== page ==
What Is The OCPA?
On July 18, 2023, Oregon joined the growing number of states in signing into law comprehensive data privacy legislation. Effective July 1, 2024, the Oregon Consumer Privacy Act (the OCPA or the Act) will create meaningful privacy protections for Oregon consumers and new data protection obligations for businesses operating in Oregon.
What Does The OCPA Do?
The OCPA will provide Oregonians rights over personal information and impose specific obligations on businesses that collect, use, store, disclose, analyze, delete, or modify consumers’ data.
Under the new law, Oregonians will now have the right to:
- Know whether and how their data is being used
- Correct inaccuracies in their data
- Require a business to delete their data
- Opt out of the processing of their data for targeted advertising, sale, or profiling in a way that produces legal effects
- Obtain a copy of their data in a portable and usable format.
The OCPA also requires opt-in consent for any processing of “sensitive data” that is broadly defined to include information on race and ethnicity, religious beliefs, sexual orientation, health data, gender identity, crime victim status, immigration status, precise geolocation, and more.
The OCPA also expands the rights of children. When processing data of children under the age of 13, businesses must follow the requirements of the federal Children’s Online Privacy Protection Act (COPPA). Furthermore, for children between the ages of 13 and 15, businesses must provide an “opt-in” consent for targeted advertising or sale of personal data.
Scope Of Applicability: Who Does The OCPA Apply To?
The OCPA applies to any person that conducts business in Oregon, or that provides products or services to residents of Oregon, and that during a calendar year, controls or processes:
- The personal data of 100,000 or more consumers (other than personal data controlled or processed solely for the purpose of completing a payment transaction); or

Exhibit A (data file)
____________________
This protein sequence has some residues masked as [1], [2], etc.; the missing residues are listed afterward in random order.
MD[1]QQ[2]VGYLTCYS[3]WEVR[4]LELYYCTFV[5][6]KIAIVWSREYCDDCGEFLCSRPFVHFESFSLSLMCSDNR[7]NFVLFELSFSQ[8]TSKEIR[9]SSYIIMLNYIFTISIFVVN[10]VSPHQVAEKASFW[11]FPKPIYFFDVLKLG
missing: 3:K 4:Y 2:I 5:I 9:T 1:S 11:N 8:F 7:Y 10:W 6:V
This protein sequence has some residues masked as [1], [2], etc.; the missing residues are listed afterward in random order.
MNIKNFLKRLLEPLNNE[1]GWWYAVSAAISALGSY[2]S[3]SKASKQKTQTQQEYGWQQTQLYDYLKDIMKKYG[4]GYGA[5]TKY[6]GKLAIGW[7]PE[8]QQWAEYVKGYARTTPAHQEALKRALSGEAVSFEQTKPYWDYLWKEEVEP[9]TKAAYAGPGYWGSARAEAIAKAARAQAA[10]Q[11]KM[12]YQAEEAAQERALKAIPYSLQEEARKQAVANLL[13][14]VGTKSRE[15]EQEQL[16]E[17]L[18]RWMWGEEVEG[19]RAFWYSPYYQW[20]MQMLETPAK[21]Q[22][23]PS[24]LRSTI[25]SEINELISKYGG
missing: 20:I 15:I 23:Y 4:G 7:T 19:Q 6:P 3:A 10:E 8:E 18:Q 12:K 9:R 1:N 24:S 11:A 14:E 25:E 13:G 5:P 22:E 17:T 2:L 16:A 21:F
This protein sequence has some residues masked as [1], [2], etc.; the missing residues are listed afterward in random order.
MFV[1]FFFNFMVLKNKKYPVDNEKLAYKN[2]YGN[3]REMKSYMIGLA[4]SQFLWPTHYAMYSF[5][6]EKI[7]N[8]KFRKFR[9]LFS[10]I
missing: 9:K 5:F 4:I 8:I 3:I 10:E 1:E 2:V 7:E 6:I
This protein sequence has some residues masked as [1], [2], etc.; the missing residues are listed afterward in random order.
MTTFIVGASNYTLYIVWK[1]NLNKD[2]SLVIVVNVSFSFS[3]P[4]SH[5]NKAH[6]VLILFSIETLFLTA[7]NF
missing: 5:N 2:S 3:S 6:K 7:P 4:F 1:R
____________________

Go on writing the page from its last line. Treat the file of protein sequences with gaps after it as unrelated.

- The personal data of 25,000 or more consumers while deriving more than 25% or more of the person’s annual gross revenue from selling personal data
Exemptions to the Act include business-to-business data, employee data, de-identified data, and certain groups such as financial institutions, insurers, and public entities, and does not apply to data collected and processed through other federal privacy laws, including HIPAA, the Fair Credit Reporting Act, Gramm-Leach-Biley Act, and more.
What Kind Of Liability Does Your Company Need To Worry About?
Of particular importance, the Act does not include a private right of action. The Oregon Attorney General has the sole right to enforce the OCPA and can bring an action to seek a civil penalty of up to $7,500 per violation.
The OCPA has expanded obligations for businesses. These obligations include limiting the collection of personal data to what is adequate, relevant, and reasonably necessary for the purposes set out in the controller’s privacy notice; obtaining consent to process data beyond the specified purposes set out in the privacy notice; maintaining reasonable data security practices; not discriminating against consumers for exercising their rights under the Act; ensuring that deidentified data stays deidentified; and conducting data privacy assessments for activities that present a heightened risk of harm to a consumer, including targeted advertising, sale of data, profiling that presents a risk of unfair treatment, disparate impact or injury, and processing of sensitive data.
What Should Your Businesses Do Next?
To set your business up for success, it is best to prepare for compliance by July 1, 2024. To ensure you’re ready, it’s important that you perform a data audit to determine what data is being collected, from whom, and for what purpose. Next, you must understand how stored data moves throughout your company, from consumers and employees to relevant departments and vendors. Last, implement regular monitoring systems to ensure the protection of consumer data rights.
As state data privacy regulations continue to expand, we’re here to help you understand which states’ laws apply to your business and how to ensure you’re in compliance.